Industry-standard technology continues to change the face of high-performance computing, making supercomputers more affordable not only for research institutions and federal agencies, but also for enterprises.
The latest evidence of this trend was on display last week at the Supercomputing show in Seattle, where vendors launched a host of servers and compute clusters based on chips from Intel Corp. and Advanced Micro Devices Inc., and Sun Microsystems Inc. announced its largest supercomputing deal involving its AMD Opteron-based systems.
“You are seeing at this Supercomputing show Microsoft [Corp.] entering HPC [with the second beta for its Windows Compute Cluster Server 2003],” said John Zepper, manager of capacity and capability of computing at Sandia National Laboratories. “So you know its kind of evolving into a commodity field.”
The Albuquerque, N.M., laboratory in September launched “Thunderbird,” a cluster of 4,096 PowerEdge 1850 servers from Dell Inc. powered by 8,000 Intel Xeon chips. It also uses Ethernet switches from Force10 Networks Inc. and InfiniBand connectivity from Cisco Systems Inc. Thunderbird was listed as the fifth-fastest supercomputer in the world, and it was the most affordable, with the highest teraflops-per-dollar ratio, Zepper said. Its capable of almost 60 teraflops, or 60 trillion floating-point operations per second.
“The only way you can put together [a cluster such as Thunderbird] and not have it be way off the charts [in price] is because of industry-standard technology,” Zepper said. “The line between the enterprise IT side and the HPC side is all blurred now. If you can get a bunch of PowerEdge 1850s and a fast interconnect, hey, youve got a supercomputer. Its the volume you get with industry-standard [technology]. Thats where you get the advantage.”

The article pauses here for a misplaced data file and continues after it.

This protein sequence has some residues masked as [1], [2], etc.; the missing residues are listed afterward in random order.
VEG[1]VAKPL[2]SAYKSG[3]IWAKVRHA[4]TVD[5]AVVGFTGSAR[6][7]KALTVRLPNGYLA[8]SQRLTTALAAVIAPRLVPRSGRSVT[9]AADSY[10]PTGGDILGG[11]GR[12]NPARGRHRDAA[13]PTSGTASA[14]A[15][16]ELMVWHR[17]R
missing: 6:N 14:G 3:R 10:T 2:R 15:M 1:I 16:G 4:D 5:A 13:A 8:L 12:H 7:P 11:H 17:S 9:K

Two-thirds of the systems on the Top 500 list use Intel chips, and an additional 55 run on AMD processors.
Suns deal with the Tokyo Institute of Technology will involve building a cluster of Sun Fire systems running 10,480 Opteron chips. The Santa Clara, Calif., companys cluster will be Japans fastest supercomputer, surpassing NEC Corp.s Earth Simulator, which until last year was the worlds fastest system.
At the same time, vendors continue to roll out new HPC systems based on industry-standard technology. Linux Networx, of Bluffdale,Utah, last week unveiled a family of Linux-based systems—the LS Series Supersystems—powered by Opterons.
San Francisco-based Penguin Computing Inc. is rolling out a series of preconfigured Linux clusters. The Application-Ready Cluster Portfolio comes in three product families, all with bundled hardware and software and featuring the companys Scyld Beowulf Linux clustering product. Dell, of Round Rock, Texas, is bulking up the services it offers to its HPC customers and over the next few months will start increasing the vertical-specific software offered in its HPC bundles. “The technology is proven,” said Reza Rooholamini, director of Dells Enterprise Solutions group. “Cluster-based [systems are] very viable.”